whom serve very different constituencies and school districts with very different economic
Since the United States Supreme Court’s decision in Rodriguez, the path to education
finance reform has run not through state legislatures, but rather through state supreme courts.249
In twenty-seven states, challenges to property tax-based financing systems have been successful,
and new cases continue to be litigated.250 The Illinois Supreme Court’s rulings in Edgar and
Lewis E., however, firmly placed the court within a small minority that have refused to hear
education litigation due to the court’s belief that such questions are political and thus not
justiciable.251 Despite the barrier to future litigation ostensibly erected by these cases, plaintiffs
should continue to challenge the state’s unjust funding system and the court’s questionable
education funding jurisprudence.
This Part will first examine how increasing education funding can help improve student
performance. Next, it will discuss the importance of building statewide political consensus
before future plaintiffs initiate litigation. This Part will then argue that the Illinois Supreme Court
should hear future litigation cases on the merits, and should find a guarantee of a minimally
adequate education level in the Illinois state constitution’s education article. Finally, this Part
will urge the Illinois state legislature to recognize that a truly effective education funding system
requires consideration of each district’s individual needs rather than a system that simply
equalizes funding for districts across the board.
A. Increasing Education Funding Improves Academic Performance in Public Schools
Before discussing the path forward for future litigants, it is worth examining whether
increased education funding does, in fact, improve educational performance.252 Perhaps
surprisingly, researchers have only recently attempted to analyze the relationship between
education spending and student achievement.253 Moreover, studies examining this relationship
are inherently difficult to design and often suffer from a lack of useful data.254 Even so, studies
published in the last fifteen years suggest that increasing education funding can have a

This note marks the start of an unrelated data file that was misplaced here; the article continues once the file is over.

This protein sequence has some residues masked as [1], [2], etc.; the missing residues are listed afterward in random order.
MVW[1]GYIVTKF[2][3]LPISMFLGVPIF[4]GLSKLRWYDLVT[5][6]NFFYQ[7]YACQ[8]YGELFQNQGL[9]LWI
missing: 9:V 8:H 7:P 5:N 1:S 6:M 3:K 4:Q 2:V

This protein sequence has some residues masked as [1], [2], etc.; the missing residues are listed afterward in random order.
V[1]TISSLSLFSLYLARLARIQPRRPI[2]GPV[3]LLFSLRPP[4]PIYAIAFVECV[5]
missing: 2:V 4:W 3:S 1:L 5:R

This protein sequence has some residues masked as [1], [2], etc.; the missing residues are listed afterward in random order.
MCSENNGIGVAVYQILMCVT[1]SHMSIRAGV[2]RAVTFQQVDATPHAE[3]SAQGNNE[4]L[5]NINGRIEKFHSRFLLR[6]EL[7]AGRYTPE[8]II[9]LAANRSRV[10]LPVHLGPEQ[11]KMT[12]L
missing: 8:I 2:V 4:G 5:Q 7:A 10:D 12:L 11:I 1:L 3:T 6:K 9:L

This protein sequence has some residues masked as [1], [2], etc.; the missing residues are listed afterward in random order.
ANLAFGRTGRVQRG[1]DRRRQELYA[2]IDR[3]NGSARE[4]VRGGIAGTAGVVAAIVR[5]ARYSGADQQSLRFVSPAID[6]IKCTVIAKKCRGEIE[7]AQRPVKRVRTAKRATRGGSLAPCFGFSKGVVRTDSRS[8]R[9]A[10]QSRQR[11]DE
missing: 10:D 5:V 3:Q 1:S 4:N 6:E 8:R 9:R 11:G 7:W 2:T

248 See Secter, supra note 2 (noting Illinois voters’ and representatives’ unwillingness to increase funding for districts other than their
own); supra note 104 and accompanying text (discussing the political divide between urban, suburban, and rural state representatives
over the proposed 1992 amendment to Article X of the Illinois State Constitution).
249 See generally Brooker, supra note 39 (summarizing state-level education funding reform litigation post-Rodriguez); NAT’L EDUC.
ACCESS NETWORK, http://schoolfunding.info/ (last visited Sept. 16, 2013) (providing information on school funding litigation across
250 See NAT’L EDUC. ACCESS NETWORK, supra note 249 (summarizing litigation results across the United States).
251 See O’Neill, supra note 27, at 560-61 (noting that seven states, including Illinois, have dismissed education funding cases based on
the state’s political question doctrine). For examples of education funding cases in other states that have also refused to decide cases
on the merits because due to nonjusticiability, see Nebraska Coalition for Education Equity & Adequacy v. Heineman, 731 N.W.2d
164, 182-83 (Neb. 2007) and City of Pawtucket v. Sundlun, 662 A.2d 40, 57-59 (R.I. 1995).
252 In Rodriguez, the United States Supreme Court questioned whether reforming school funding would actually benefit children in
poor districts. See San Antonio Indep. Sch. Dist. v. Rodriguez, 411 U.S. 1, 56-59 (1973) (“The complexity of these problems is
demonstrated by the lack of consensus with respect to whether it may be said with any assurance that the poor, the racial minorities, or
the children in over-burdened core-city school districts would be benefited by abrogation of traditional modes of financing
253 See Dennis J. Condron & Vincent J. Roscigno, Disparities Within: Unequal Spending and Achievement in an Urban School
District, 76 SOC. EDUCATION 18, 32 (2003) (“The analysis of the link between spending and achievement at the school level is in its
infancy.”); David Card & A. Abigail Payne, School Finance Reform, the Distribution of School Spending, and the Distribution of
Student Test Scores, 83 J. PUB. ECON. 49, 68 (2002) (noting that at the time of their study, there was “relatively little direct evidence
linking school finance reforms to student outcomes” and that “research on the generic effects of school spending is controversial”).
254 Student performance may be influenced by a number of variables, and education funding disparities may manifest themselves in
different ways at different schools, including differences in teacher education, quality of facilities and instructional material, and the
talent of district administrators. See Condron & Roscigno, supra note 253, at 21. Many studies to date have focused on district-level
measures of education spending and student performance, yet spending between schools within the same district is itself often
unequal. See id. at 20 (noting that variations in spending between schools within the same district can make studies examining school
funding and student academic performance unreliable). Moreover, the availability of school-level spending and academic achievement
data varies from state to state, making large-scale studies difficult. See id.